Shadow fixed the toilet with an old trombone
He never got up in the morning on a Saturday
Sittin' by the Erie with a bull whipped dog
Tellin' everyone he saw
They went thatta way
Tellin' everyone he saw
They went thatta way

The scene I was flashing on was early Friday or Saturday night, I think, and I was sitting in my dorm room wrestling with the eternal dilemma of laundry money or beer fund. Prepping for a night out was easy for me, because I was such a dork that my expectations were pretty low. I was listening to WUVT, I forget the name of the "show", but it was a pretty typical for a station trying hard to be hip and cool. To its credit, they aired a lot of what would now be called 'alternative', and some just plain bizarre. In short, it was perfect for me.

Now the rain's like gravel on an old tin roof
And the Burlington Northern's pullin' out of the world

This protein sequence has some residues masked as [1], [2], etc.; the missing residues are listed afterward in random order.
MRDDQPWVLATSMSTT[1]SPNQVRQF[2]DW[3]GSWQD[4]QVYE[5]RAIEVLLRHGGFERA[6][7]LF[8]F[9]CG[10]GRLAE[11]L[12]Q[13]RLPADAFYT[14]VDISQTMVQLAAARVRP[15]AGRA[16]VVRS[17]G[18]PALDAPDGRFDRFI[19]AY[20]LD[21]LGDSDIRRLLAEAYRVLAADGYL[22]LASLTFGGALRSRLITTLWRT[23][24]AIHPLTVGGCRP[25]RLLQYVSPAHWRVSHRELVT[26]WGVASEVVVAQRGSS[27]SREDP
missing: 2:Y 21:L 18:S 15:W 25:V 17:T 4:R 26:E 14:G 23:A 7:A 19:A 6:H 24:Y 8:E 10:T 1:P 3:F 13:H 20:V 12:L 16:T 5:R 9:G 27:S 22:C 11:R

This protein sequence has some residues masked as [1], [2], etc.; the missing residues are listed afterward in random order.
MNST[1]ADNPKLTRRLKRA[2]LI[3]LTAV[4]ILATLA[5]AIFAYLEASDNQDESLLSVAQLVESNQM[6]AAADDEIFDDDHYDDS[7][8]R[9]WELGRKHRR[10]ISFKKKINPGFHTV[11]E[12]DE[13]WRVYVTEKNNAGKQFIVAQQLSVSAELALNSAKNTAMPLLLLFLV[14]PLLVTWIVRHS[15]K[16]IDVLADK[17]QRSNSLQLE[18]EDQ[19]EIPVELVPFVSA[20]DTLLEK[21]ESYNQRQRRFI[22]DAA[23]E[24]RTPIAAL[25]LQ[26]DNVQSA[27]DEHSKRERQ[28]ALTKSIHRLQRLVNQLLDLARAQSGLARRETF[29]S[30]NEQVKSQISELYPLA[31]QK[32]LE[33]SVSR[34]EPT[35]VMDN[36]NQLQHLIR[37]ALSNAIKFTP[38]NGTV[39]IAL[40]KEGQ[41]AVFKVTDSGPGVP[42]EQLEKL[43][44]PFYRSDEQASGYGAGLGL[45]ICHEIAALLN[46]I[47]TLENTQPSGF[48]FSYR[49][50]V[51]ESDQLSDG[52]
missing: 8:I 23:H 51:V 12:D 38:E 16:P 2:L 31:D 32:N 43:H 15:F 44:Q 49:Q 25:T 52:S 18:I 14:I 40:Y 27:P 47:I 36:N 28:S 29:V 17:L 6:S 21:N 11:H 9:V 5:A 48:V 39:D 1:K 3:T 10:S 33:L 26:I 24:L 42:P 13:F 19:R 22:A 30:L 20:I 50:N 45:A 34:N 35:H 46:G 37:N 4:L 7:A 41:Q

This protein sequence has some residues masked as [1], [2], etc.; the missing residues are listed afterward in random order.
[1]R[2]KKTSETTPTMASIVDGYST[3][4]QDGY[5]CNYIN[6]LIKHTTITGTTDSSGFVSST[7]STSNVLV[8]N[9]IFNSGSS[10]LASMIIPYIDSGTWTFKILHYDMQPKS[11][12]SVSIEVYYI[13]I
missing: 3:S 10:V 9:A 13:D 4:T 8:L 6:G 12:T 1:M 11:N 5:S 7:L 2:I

With a head full of bourbon and a dream in the straw
And a Gun Street Girl was the cause of it all
A Gun Street girl was the cause of it all

It was then I heard Tom Waits for the very first time. It was a slow tempo song, that started out with what I thought was a banjo, accompanied by the rhythmic clank of a stick hitting a bottle, or soft blows on an anvil. Then Tom Waits started singing in that whiskey-soaked growl of his. I was transfixed. I hadn't heard anything quite like that, ever, and I was so caught up in it that I missed the DJ saying the name of the song. As it happened I heard another song sort of like it the next weekend and had the presence of mind to call the station and ask. the song was "16 Shells", which was on a different album than "Gun Street Girl". There were enough similarities in an aural sense that I figured that 16 Shells it must be. Funny, after that I forgot to track down the album and it slipped my mind for years and years, until the irrepressible Pearl brought it up in the post I mentioned earlier. Weird, how that works.

Riding in the shadow by the St. Joe Ridge
He heard the click clack tappin' of a blind man's cane
Pullin' into Baker on a New Year's Eve
With one eye on the pistol and the other on the door
With one eye on the pistol and the other on the door